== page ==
Apologies to people if you are iPhone users but IMHO its shiny outside & rubbish inside (in wireless terms - both 802.11 and 3G/4G) - and vastly overpriced. Provided you don't want to do much with it in terms of data transfer over wireless (most Apple users fall into that category IME) then I'm sure its lovely. Probably just me but I'm not all that keen on technology "cults" like Apple ;)

Cisco (got to love their docs) have a useful document explaining 802.11ac for those unfamiliar with it. Worth a read for those familiar with it too :)

http://www.cisco.com/c/en/us/products/collateral/wireless/aironet-3600-series/white_paper_c11-713103.html
« Last Edit: September 17, 2015, 02:54:21 PM by rizla »
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guest

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Re: 802.11ac hardware - any good? Experiences
« Reply #7 on: September 17, 2015, 05:24:20 PM »

What sort of house is it Weaver & has it been extended? If so then when.

By that I mean wall construction etc.

The mandatory insulation stuff like celotex is sandwiched between two layers of metal which isn't great.

However if you're in Skye then the inevitable issues that more & more & more ;) 5GHz wireless has won't affect you. The wails in urban areas in future years... meh :P

The Ubiquiti stuff I linked to works very well but after a couple of years you can hear noise from the unit - a bit like a hard drive sounds. That (IMHO) is due to the coolant they use in the passive heatsink - some chemical has reacted etc. They work fine but burble when traffic happens. Odd :)

Edit - if you do choose Ubiquiti stuff then IME they never have antenna on the network port side of the AP. The 3x3 array will be on the other sides.
« Last Edit: September 17, 2015, 05:28:52 PM by rizla »
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NewtronStar

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Re: 802.11ac hardware - any good? Experiences
« Reply #8 on: September 17, 2015, 08:31:00 PM »

In are house 802.11ac works well though one wall if the signal needs to go through two walls the signal is degraded by 65%.

TBH i think this 1956 house was designed to stop radiation getting in after a nuke explosion the walls are so thick internally and the exterior walls are twice as thick with a cavity full of polystyrene balls  :D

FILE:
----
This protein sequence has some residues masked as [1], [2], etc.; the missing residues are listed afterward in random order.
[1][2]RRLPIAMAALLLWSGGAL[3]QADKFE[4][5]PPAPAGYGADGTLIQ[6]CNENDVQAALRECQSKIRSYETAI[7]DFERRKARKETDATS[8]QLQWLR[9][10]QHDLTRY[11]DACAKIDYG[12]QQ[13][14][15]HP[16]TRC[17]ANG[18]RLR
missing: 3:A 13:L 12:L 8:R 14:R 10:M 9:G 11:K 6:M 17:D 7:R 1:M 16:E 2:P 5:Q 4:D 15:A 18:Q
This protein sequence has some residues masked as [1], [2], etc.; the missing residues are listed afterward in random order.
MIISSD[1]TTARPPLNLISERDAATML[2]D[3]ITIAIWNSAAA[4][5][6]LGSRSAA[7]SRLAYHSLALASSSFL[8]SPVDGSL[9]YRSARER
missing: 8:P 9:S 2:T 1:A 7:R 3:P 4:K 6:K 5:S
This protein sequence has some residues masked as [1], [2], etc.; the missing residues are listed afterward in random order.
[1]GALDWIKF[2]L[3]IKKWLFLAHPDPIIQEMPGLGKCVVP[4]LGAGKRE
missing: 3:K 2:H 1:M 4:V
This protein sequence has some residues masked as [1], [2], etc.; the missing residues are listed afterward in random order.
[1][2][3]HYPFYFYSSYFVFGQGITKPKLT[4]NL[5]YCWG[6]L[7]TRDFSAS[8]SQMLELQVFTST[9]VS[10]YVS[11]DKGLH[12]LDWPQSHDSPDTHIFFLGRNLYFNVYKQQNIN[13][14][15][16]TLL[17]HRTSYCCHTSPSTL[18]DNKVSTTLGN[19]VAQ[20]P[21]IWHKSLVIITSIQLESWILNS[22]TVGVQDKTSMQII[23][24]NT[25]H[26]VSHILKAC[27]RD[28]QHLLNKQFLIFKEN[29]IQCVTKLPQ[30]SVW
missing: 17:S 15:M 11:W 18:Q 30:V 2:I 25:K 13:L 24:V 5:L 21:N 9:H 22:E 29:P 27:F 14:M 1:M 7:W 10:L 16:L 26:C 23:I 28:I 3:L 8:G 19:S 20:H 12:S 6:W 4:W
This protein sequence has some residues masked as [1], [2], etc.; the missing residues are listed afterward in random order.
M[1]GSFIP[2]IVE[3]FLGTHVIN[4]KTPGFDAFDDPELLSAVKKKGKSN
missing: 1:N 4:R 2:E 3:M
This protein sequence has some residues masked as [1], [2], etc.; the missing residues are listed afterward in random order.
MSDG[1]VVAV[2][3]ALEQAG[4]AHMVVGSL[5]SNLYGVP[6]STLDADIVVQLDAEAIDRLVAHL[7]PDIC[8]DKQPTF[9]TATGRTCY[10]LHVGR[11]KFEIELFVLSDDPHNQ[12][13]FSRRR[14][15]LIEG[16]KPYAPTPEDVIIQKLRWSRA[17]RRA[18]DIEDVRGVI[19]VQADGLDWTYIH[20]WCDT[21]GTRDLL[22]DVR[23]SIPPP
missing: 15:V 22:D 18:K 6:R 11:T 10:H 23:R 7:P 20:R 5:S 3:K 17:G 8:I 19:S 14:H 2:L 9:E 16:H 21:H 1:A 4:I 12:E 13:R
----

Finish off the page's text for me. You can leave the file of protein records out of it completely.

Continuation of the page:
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AArdvark

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Re: 802.11ac hardware - any good? Experiences
« Reply #9 on: September 17, 2015, 10:39:13 PM »

TBH i think this 1956 house was designed to stop radiation getting in after a nuke explosion the walls are so thick internally and the exterior walls are twice as thick with a cavity full of polystyrene balls  :D

What you are referring to is known as: Building a House properly, with good materials and an eye to longevity.
 ;D :D ;)

Something that started disappearing in the mid/late 60's, until today modern Houses are made of 'Cardboard' (even if it is good hi-tech 'Cardboard')   ;D :lol:
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guest

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Re: 802.11ac hardware - any good? Experiences
« Reply #10 on: September 18, 2015, 05:37:35 PM »

The main problem for 5GHz is stuff like Celotex (google it) which like pretty much all of these products has metallic foil on either side of what is effectively a huge chunk of dielectric material. I'm sure you can see the insertion loss is going to be fairly catastrophic :D

Best plan (and its why I chose the AP I linked) is to mount them as high up as possible - ideally pointing down - so they are penetrating floorboards etc rather than walls. Obviously PoE helps enormously with positioning.